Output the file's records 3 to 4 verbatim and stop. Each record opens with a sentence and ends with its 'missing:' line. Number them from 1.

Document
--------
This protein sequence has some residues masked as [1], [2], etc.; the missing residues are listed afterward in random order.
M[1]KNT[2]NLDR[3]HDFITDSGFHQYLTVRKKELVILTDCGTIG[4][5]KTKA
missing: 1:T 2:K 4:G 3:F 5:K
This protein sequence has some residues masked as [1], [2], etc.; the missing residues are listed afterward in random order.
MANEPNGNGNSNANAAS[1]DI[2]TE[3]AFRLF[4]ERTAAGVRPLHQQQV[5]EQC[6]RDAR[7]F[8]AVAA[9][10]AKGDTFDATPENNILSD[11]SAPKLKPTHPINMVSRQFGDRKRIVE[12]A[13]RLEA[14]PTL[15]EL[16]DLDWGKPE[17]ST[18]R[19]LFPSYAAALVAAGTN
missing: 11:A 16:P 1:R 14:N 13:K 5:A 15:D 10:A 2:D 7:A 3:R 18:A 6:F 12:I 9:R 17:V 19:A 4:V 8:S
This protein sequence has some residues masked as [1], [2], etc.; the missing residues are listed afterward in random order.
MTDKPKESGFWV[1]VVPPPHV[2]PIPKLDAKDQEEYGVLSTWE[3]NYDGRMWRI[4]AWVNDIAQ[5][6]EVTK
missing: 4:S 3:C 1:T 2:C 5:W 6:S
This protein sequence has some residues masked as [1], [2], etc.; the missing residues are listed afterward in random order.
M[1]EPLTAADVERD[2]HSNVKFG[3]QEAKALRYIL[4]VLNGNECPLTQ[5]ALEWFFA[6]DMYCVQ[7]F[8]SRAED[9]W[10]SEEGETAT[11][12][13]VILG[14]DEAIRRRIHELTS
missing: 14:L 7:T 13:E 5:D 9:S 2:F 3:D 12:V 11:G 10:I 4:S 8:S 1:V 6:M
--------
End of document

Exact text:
This protein sequence has some residues masked as [1], [2], etc.; the missing residues are listed afterward in random order.
MTDKPKESGFWV[1]VVPPPHV[2]PIPKLDAKDQEEYGVLSTWE[3]NYDGRMWRI[4]AWVNDIAQ[5][6]EVTK
missing: 4:S 3:C 1:T 2:C 5:W 6:S
This protein sequence has some residues masked as [1], [2], etc.; the missing residues are listed afterward in random order.
M[1]EPLTAADVERD[2]HSNVKFG[3]QEAKALRYIL[4]VLNGNECPLTQ[5]ALEWFFA[6]DMYCVQ[7]F[8]SRAED[9]W[10]SEEGETAT[11][12][13]VILG[14]DEAIRRRIHELTS
missing: 14:L 7:T 13:E 5:D 9:S 2:F 3:D 12:V 11:G 10:I 4:S 8:S 1:V 6:M